Dutch diamond-point engraving on English crystal glassware

Although we’ve touched on Dutch art glass in recent articles, on the
original source of “fierljeppen” with regard to the Leaping Lords of our
2015 Christmas treatise (still my favourite bit of research !) and by
way of one or two other cursory mentions elsewhere, the Netherlands has
by and large escaped closer scrutiny with regard to its impact on
glassmaking heritage. Time to rectify this glaring omission, though, and
a look at some of the most incredible glass artefacts that you are
likely to come across – exquisitely engraved pieces dating back to the
mid 17th century which are almost universally considered to be of
“museum quality” and thus command very significant fees should they ever
make it on to the marketplace.

Dutch glass making itself is a
curious concern; all the constituent parts were in place for the
provinces to produce very fine material – exceptionally good quality
quartz sand, an affinity for technical advancement, general financial
security and affluence and an aspirational and acquisitive “upper class”
who would gladly have paid good money for well executed pieces.
However, the Dutch were at heart a nation of traders rather than
tradesmen, and had a long history of importing commodities from the
farthest flung corners of the globe rather than setting any great store
by developing their own manufacturing industries. As well as the goods
themselves, the Dutch also had a voracious appetite for ideas and
innovations, and it was an area of artisan abundancy which attracted
Venetian glassmakers looking to escape from the restrictive practices
which curtailed their endeavours around the lagoon. Relatively
small-scale production of high quality pieces, therefore, characterised
Dutch glass manufacturing from the 1600’s onwards. There was also a
natural flow of skills from bordering countries, and although German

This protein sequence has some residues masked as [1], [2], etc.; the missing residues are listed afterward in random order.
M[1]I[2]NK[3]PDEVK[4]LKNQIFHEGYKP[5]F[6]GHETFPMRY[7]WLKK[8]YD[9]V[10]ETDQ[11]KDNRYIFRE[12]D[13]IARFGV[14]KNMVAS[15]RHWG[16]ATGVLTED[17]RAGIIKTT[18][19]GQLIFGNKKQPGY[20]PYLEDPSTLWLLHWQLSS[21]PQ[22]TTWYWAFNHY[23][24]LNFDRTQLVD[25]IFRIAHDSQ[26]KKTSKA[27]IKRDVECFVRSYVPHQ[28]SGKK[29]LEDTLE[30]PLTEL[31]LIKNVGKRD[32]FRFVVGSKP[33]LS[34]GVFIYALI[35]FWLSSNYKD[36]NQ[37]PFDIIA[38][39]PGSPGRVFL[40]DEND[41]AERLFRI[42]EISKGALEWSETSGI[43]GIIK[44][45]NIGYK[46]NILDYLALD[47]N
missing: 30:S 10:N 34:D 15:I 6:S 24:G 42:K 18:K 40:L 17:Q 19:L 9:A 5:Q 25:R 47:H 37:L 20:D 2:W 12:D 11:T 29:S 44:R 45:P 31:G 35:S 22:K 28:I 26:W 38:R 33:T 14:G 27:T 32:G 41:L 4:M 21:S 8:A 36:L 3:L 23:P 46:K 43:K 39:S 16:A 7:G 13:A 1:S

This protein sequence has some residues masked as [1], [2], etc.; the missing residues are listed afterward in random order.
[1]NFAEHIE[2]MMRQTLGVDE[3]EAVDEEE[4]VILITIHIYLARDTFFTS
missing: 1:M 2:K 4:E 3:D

glass of the same period was for the most part of a substantial,
potash-lime composition – far heavier than the finesse of the facon de
venise pieces – it was robust enough to encourage experimentation with
initially crude engraving techniques, and the artists of Potsdam and
Nuremburg – having cut their teeth on this coarse material – gravitated
towards the Low Countries and the promise of more delicate items with
which they could work.

It was the basic tenets of Dutch
glassmaking, picked up from Nijmegen, that John Bellingham was to bring
back to London’s Vauxhall glasshouses in the 1670’s, and which were to
be distilled and refined by the ubiquitous George Ravenscroft as he
developed his signature English Lead Crystal which was to become the de
facto prototype for European glass evolution with almost immediate
effect. The Dutch, as ever with an eye for a commodity which they could
acquire, improve upon and upsell, immediately began to import fine
English crystal, and put it in the hands of their community of engravers
to embellish, enhance and augment.

Being somewhat removed from
the manufacturing process itself, engraving was a pursuit which had
become increasingly the preserve of somewhat aristocratic practitioners,
and so it came to take the fancy of one Anna Roemer Visscher. The
daughter of a merchant from Amsterdam, Anna was afforded a sophisticated
education including many artistic pursuits and study of classical
language. She undertook the translation of many emblem books – volumes